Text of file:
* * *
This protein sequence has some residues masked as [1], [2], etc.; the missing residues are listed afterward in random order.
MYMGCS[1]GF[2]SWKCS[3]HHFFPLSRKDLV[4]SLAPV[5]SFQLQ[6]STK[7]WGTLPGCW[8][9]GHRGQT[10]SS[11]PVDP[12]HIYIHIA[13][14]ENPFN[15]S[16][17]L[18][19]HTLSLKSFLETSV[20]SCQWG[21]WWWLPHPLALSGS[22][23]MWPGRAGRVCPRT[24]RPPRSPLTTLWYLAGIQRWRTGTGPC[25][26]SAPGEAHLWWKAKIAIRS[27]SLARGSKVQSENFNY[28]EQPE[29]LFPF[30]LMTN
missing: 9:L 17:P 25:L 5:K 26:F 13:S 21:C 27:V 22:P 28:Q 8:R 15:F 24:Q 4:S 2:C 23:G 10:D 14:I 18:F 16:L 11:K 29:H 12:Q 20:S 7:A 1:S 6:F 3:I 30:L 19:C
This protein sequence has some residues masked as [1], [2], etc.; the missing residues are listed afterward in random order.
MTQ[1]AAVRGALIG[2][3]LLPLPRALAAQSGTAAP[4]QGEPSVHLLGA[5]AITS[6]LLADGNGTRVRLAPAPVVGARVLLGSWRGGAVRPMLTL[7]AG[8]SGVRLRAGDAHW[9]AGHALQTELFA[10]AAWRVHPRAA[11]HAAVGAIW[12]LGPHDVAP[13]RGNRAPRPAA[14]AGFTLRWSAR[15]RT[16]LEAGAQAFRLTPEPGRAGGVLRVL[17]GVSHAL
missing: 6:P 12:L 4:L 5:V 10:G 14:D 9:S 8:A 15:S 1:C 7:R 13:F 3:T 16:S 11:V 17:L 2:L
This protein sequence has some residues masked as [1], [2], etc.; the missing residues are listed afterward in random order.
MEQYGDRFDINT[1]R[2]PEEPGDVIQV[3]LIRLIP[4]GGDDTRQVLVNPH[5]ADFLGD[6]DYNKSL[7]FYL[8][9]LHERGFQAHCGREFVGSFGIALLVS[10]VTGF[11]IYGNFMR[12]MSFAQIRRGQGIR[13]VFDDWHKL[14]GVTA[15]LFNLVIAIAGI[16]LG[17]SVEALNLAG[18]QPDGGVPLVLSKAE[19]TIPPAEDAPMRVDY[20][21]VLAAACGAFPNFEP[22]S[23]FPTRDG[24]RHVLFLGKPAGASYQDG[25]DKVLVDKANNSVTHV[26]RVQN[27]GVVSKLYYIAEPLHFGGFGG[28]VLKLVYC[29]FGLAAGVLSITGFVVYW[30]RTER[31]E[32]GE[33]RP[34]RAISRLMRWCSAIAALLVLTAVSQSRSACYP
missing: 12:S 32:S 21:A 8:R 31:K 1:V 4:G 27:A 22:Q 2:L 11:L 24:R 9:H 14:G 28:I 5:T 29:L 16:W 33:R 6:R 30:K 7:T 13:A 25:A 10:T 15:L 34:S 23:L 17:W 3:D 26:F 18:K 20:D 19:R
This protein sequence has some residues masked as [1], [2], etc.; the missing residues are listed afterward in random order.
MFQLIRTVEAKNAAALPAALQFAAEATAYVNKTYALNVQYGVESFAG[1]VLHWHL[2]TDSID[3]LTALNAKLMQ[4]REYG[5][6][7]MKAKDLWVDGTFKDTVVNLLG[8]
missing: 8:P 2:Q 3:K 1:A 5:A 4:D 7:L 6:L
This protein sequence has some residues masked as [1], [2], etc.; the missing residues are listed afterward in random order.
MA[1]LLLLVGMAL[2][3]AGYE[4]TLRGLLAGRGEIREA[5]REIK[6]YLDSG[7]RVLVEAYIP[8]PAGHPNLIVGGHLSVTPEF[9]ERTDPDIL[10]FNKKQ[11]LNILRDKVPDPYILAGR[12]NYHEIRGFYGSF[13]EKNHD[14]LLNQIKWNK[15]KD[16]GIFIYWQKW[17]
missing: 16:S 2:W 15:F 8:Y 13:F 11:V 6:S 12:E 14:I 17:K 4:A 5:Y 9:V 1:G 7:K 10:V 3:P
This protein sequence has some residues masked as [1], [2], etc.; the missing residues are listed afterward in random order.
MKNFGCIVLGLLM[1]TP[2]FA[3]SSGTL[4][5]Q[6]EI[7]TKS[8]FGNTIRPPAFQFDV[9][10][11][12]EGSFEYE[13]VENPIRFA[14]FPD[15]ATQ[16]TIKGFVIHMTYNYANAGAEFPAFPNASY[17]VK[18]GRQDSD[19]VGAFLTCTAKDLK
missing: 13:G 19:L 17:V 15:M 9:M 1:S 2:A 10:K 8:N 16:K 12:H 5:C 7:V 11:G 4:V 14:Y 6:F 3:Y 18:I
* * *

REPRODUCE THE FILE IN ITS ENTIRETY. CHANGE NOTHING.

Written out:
This protein sequence has some residues masked as [1], [2], etc.; the missing residues are listed afterward in random order.
MYMGCS[1]GF[2]SWKCS[3]HHFFPLSRKDLV[4]SLAPV[5]SFQLQ[6]STK[7]WGTLPGCW[8][9]GHRGQT[10]SS[11]PVDP[12]HIYIHIA[13][14]ENPFN[15]S[16][17]L[18][19]HTLSLKSFLETSV[20]SCQWG[21]WWWLPHPLALSGS[22][23]MWPGRAGRVCPRT[24]RPPRSPLTTLWYLAGIQRWRTGTGPC[25][26]SAPGEAHLWWKAKIAIRS[27]SLARGSKVQSENFNY[28]EQPE[29]LFPF[30]LMTN
missing: 9:L 17:P 25:L 5:K 26:F 13:S 21:C 27:V 22:P 28:Q 8:R 15:F 24:Q 4:S 2:C 23:G 10:D 14:I 18:F 16:L 11:K 29:H 12:Q 20:S 7:A 1:S 6:F 3:I 30:L 19:C
This protein sequence has some residues masked as [1], [2], etc.; the missing residues are listed afterward in random order.
MTQ[1]AAVRGALIG[2][3]LLPLPRALAAQSGTAAP[4]QGEPSVHLLGA[5]AITS[6]LLADGNGTRVRLAPAPVVGARVLLGSWRGGAVRPMLTL[7]AG[8]SGVRLRAGDAHW[9]AGHALQTELFA[10]AAWRVHPRAA[11]HAAVGAIW[12]LGPHDVAP[13]RGNRAPRPAA[14]AGFTLRWSAR[15]RT[16]LEAGAQAFRLTPEPGRAGGVLRVL[17]GVSHAL
missing: 6:P 12:L 4:L 5:V 10:G 14:D 9:S 8:A 15:S 1:C 7:R 13:F 3:T 16:S 11:V 17:L 2:L
This protein sequence has some residues masked as [1], [2], etc.; the missing residues are listed afterward in random order.
MEQYGDRFDINT[1]R[2]PEEPGDVIQV[3]LIRLIP[4]GGDDTRQVLVNPH[5]ADFLGD[6]DYNKSL[7]FYL[8][9]LHERGFQAHCGREFVGSFGIALLVS[10]VTGF[11]IYGNFMR[12]MSFAQIRRGQGIR[13]VFDDWHKL[14]GVTA[15]LFNLVIAIAGI[16]LG[17]SVEALNLAG[18]QPDGGVPLVLSKAE[19]TIPPAEDAPMRVDY[20][21]VLAAACGAFPNFEP[22]S[23]FPTRDG[24]RHVLFLGKPAGASYQDG[25]DKVLVDKANNSVTHV[26]RVQN[27]GVVSKLYYIAEPLHFGGFGG[28]VLKLVYC[29]FGLAAGVLSITGFVVYW[30]RTER[31]E[32]GE[33]RP[34]RAISRLMRWCSAIAALLVLTAVSQSRSACYP
missing: 12:S 32:S 21:A 8:R 31:K 1:V 4:G 27:A 22:Q 2:L 11:L 24:R 9:H 14:G 28:I 5:T 29:L 16:W 33:R 6:R 30:K 7:T 13:A 25:A 10:T 15:L 34:S 23:L 17:W 3:D 26:F 18:K 20:D 19:R
This protein sequence has some residues masked as [1], [2], etc.; the missing residues are listed afterward in random order.
MFQLIRTVEAKNAAALPAALQFAAEATAYVNKTYALNVQYGVESFAG[1]VLHWHL[2]TDSID[3]LTALNAKLMQ[4]REYG[5][6][7]MKAKDLWVDGTFKDTVVNLLG[8]
missing: 8:P 2:Q 3:K 1:A 5:A 4:D 7:L 6:L
This protein sequence has some residues masked as [1], [2], etc.; the missing residues are listed afterward in random order.
MA[1]LLLLVGMAL[2][3]AGYE[4]TLRGLLAGRGEIREA[5]REIK[6]YLDSG[7]RVLVEAYIP[8]PAGHPNLIVGGHLSVTPEF[9]ERTDPDIL[10]FNKKQ[11]LNILRDKVPDPYILAGR[12]NYHEIRGFYGSF[13]EKNHD[14]LLNQIKWNK[15]KD[16]GIFIYWQKW[17]
missing: 16:S 2:W 15:F 8:Y 13:F 11:V 6:S 12:E 14:I 17:K 4:A 5:Y 9:V 1:G 7:K 10:V 3:P
This protein sequence has some residues masked as [1], [2], etc.; the missing residues are listed afterward in random order.
MKNFGCIVLGLLM[1]TP[2]FA[3]SSGTL[4][5]Q[6]EI[7]TKS[8]FGNTIRPPAFQFDV[9][10][11][12]EGSFEYE[13]VENPIRFA[14]FPD[15]ATQ[16]TIKGFVIHMTYNYANAGAEFPAFPNASY[17]VK[18]GRQDSD[19]VGAFLTCTAKDLK
missing: 13:G 19:L 17:V 15:M 9:M 1:S 2:A 10:K 8:N 16:K 12:H 5:C 7:V 11:G 4:V 14:Y 6:F 3:Y 18:I